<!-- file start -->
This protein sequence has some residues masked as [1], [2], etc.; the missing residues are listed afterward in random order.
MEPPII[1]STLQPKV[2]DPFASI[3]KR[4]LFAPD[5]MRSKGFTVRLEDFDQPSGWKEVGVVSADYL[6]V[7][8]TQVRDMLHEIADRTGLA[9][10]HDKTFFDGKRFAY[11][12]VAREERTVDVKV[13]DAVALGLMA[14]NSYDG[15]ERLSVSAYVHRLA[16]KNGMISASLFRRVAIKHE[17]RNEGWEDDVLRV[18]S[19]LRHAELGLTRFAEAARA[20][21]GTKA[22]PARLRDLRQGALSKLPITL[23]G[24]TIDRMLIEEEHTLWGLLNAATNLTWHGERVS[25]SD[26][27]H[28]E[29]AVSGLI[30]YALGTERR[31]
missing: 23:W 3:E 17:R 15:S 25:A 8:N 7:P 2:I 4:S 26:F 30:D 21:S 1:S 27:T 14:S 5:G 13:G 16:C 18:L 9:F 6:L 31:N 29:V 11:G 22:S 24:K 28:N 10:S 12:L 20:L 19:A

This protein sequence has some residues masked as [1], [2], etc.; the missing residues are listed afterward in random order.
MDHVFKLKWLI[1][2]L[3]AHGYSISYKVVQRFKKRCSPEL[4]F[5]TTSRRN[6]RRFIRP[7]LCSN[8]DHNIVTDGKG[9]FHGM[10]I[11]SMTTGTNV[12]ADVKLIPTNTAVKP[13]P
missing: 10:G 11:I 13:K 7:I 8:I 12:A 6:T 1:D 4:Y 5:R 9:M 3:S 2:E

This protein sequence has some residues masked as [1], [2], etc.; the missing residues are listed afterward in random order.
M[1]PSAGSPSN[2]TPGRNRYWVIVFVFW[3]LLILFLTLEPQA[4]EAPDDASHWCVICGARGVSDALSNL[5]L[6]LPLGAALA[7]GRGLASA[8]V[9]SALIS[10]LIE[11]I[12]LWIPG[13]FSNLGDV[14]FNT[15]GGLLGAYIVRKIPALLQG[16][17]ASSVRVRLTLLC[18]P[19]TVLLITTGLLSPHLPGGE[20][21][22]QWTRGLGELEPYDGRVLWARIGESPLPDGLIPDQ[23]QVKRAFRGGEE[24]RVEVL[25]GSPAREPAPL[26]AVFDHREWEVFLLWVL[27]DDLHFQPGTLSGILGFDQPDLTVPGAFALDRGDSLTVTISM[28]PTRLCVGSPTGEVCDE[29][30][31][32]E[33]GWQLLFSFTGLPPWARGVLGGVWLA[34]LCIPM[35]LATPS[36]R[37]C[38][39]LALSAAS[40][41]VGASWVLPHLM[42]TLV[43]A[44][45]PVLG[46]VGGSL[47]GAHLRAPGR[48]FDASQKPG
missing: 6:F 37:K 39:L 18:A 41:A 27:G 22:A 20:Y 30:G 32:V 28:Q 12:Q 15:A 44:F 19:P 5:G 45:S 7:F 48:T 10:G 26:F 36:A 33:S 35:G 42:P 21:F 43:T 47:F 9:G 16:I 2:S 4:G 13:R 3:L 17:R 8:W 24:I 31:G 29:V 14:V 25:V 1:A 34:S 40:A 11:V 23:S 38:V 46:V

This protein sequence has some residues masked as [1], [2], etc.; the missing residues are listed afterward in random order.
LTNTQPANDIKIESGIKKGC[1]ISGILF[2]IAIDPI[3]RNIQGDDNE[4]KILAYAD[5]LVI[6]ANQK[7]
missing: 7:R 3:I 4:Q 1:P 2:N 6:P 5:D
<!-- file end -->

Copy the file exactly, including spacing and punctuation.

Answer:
This protein sequence has some residues masked as [1], [2], etc.; the missing residues are listed afterward in random order.
MEPPII[1]STLQPKV[2]DPFASI[3]KR[4]LFAPD[5]MRSKGFTVRLEDFDQPSGWKEVGVVSADYL[6]V[7][8]TQVRDMLHEIADRTGLA[9][10]HDKTFFDGKRFAY[11][12]VAREERTVDVKV[13]DAVALGLMA[14]NSYDG[15]ERLSVSAYVHRLA[16]KNGMISASLFRRVAIKHE[17]RNEGWEDDVLRV[18]S[19]LRHAELGLTRFAEAARA[20][21]GTKA[22]PARLRDLRQGALSKLPITL[23]G[24]TIDRMLIEEEHTLWGLLNAATNLTWHGERVS[25]SD[26][27]H[28]E[29]AVSGLI[30]YALGTERR[31]
missing: 23:W 3:E 17:R 15:S 25:A 8:N 7:P 2:I 4:S 26:F 30:D 21:S 1:S 27:T 14:S 5:G 13:G 16:C 18:L 9:F 6:L 31:N 29:V 11:G 22:S 24:K 28:N 10:S 12:L 20:L 19:A

This protein sequence has some residues masked as [1], [2], etc.; the missing residues are listed afterward in random order.
MDHVFKLKWLI[1][2]L[3]AHGYSISYKVVQRFKKRCSPEL[4]F[5]TTSRRN[6]RRFIRP[7]LCSN[8]DHNIVTDGKG[9]FHGM[10]I[11]SMTTGTNV[12]ADVKLIPTNTAVKP[13]P
missing: 10:G 11:I 13:K 7:I 8:I 12:A 6:T 1:D 4:Y 5:R 9:M 3:S 2:E

This protein sequence has some residues masked as [1], [2], etc.; the missing residues are listed afterward in random order.
M[1]PSAGSPSN[2]TPGRNRYWVIVFVFW[3]LLILFLTLEPQA[4]EAPDDASHWCVICGARGVSDALSNL[5]L[6]LPLGAALA[7]GRGLASA[8]V[9]SALIS[10]LIE[11]I[12]LWIPG[13]FSNLGDV[14]FNT[15]GGLLGAYIVRKIPALLQG[16][17]ASSVRVRLTLLC[18]P[19]TVLLITTGLLSPHLPGGE[20][21][22]QWTRGLGELEPYDGRVLWARIGESPLPDGLIPDQ[23]QVKRAFRGGEE[24]RVEVL[25]GSPAREPAPL[26]AVFDHREWEVFLLWVL[27]DDLHFQPGTLSGILGFDQPDLTVPGAFALDRGDSLTVTISM[28]PTRLCVGSPTGEVCDE[29][30][31][32]E[33]GWQLLFSFTGLPPWARGVLGGVWLA[34]LCIPM[35]LATPS[36]R[37]C[38][39]LALSAAS[40][41]VGASWVLPHLM[42]TLV[43]A[44][45]PVLG[46]VGGSL[47]GAHLRAPGR[48]FDASQKPG
missing: 6:F 37:K 39:L 18:A 41:A 27:G 22:A 20:Y 30:G 32:V 28:Q 12:Q 15:A 44:F 19:P 5:G 45:S 7:F 48:T 10:G 26:F 36:A 33:S 35:G 42:P 21:F 43:T 47:F 9:G 16:I 2:S 4:G 13:R 3:L 17:R 8:W 24:I 31:G 29:V 14:V 25:V 1:A 34:S 40:A 11:V 23:S 38:V 46:V

This protein sequence has some residues masked as [1], [2], etc.; the missing residues are listed afterward in random order.
LTNTQPANDIKIESGIKKGC[1]ISGILF[2]IAIDPI[3]RNIQGDDNE[4]KILAYAD[5]LVI[6]ANQK[7]
missing: 7:R 3:I 4:Q 1:P 2:N 6:P 5:D